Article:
Date of Completion

Spring 5-4-2020

Degree Type

Thesis

Degree Name

Master of Science in Construction Engineering

Department

Construction Engineering

Concentration

Structural and Geotechnical Engineering

Thesis Advisor

Dr Adam Kaplan

Abstract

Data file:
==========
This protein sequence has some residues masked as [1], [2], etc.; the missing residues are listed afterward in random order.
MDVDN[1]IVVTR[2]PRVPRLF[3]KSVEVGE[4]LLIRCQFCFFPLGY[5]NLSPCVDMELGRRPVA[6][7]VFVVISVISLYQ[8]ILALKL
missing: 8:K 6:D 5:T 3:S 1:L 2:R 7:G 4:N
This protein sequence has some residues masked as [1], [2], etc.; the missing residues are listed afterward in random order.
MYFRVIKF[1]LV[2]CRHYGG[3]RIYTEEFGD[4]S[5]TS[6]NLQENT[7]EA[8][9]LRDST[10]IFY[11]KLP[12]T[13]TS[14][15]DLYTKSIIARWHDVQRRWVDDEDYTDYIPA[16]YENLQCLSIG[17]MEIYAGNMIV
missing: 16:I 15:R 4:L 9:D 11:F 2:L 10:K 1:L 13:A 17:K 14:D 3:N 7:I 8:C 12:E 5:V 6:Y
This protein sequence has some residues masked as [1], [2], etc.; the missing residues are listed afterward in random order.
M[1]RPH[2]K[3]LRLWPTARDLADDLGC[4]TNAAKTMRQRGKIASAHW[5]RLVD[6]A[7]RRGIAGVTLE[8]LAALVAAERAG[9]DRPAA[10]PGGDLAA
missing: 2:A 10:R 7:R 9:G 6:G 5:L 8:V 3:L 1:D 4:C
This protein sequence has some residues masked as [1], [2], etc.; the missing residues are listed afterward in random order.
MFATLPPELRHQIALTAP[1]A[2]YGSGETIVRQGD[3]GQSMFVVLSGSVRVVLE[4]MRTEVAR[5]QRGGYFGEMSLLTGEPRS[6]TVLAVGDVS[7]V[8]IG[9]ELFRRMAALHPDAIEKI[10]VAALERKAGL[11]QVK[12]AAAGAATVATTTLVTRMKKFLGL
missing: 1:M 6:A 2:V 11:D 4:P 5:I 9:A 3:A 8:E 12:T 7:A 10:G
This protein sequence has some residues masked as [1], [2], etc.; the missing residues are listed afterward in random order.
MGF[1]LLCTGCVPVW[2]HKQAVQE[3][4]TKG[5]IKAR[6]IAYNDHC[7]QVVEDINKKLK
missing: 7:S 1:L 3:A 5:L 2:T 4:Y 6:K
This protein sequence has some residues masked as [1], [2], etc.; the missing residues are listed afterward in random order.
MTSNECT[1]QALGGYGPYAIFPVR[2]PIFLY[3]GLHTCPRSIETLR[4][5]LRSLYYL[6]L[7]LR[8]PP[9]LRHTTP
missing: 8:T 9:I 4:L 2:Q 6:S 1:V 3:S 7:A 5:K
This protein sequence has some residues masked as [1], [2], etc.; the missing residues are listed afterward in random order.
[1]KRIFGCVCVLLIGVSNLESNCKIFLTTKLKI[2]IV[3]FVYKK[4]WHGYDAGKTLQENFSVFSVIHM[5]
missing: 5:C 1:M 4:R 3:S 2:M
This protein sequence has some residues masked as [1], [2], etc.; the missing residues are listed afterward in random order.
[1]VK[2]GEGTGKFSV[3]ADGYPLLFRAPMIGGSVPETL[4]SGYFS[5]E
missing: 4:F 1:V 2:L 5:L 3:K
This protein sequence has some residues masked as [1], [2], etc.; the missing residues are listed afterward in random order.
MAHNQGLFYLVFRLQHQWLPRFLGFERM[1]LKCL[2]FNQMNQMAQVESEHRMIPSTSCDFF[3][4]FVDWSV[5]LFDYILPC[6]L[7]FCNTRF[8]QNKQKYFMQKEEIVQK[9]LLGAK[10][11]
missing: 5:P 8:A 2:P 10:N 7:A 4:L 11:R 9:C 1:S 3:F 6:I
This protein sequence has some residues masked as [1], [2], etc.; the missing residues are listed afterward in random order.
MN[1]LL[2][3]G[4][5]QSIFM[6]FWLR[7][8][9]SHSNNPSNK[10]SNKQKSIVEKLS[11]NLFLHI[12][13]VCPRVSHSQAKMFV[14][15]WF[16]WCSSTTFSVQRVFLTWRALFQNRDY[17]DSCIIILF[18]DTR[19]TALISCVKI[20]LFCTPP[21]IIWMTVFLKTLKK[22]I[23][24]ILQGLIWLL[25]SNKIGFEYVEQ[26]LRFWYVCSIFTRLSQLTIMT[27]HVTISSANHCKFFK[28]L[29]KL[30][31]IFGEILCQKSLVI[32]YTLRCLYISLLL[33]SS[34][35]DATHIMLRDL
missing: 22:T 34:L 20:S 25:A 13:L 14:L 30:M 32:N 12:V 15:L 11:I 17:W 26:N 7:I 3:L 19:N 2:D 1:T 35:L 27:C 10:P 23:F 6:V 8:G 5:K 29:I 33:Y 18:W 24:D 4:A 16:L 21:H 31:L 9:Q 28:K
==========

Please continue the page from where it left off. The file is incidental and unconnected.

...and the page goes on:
The seismic soil-concrete interface stability of composite dams has been an area of interest to many researchers. However, the true interface behavior during a seismic event has not been well understood. During a ground shaking, bonding and de-bonding action along the interface may cause significant separation of soil and concrete surfaces, and such a separation may take place at any depth along the interface creating a stability concern for the overall dam. Moreover, the repetitive nature of bonding/debonding behavior may induce excess pore pressure along the interface, which in turn, may trigger a liquefaction failure or a hydraulic fracture in the soil. This study evaluates the potential for separation and excess pore pressure generation at the soil-concrete interface of Folsom Dam - located north-east of Sacramento, CA -using 2D Finite Element analysis software, GeoStudio-Quake/W. The separation and excess pore pressure distributions along the interface are investigated using nonlinear soil models with pore pressure generation capability and Koyna Dam and El-Centro earthquake ground motions.

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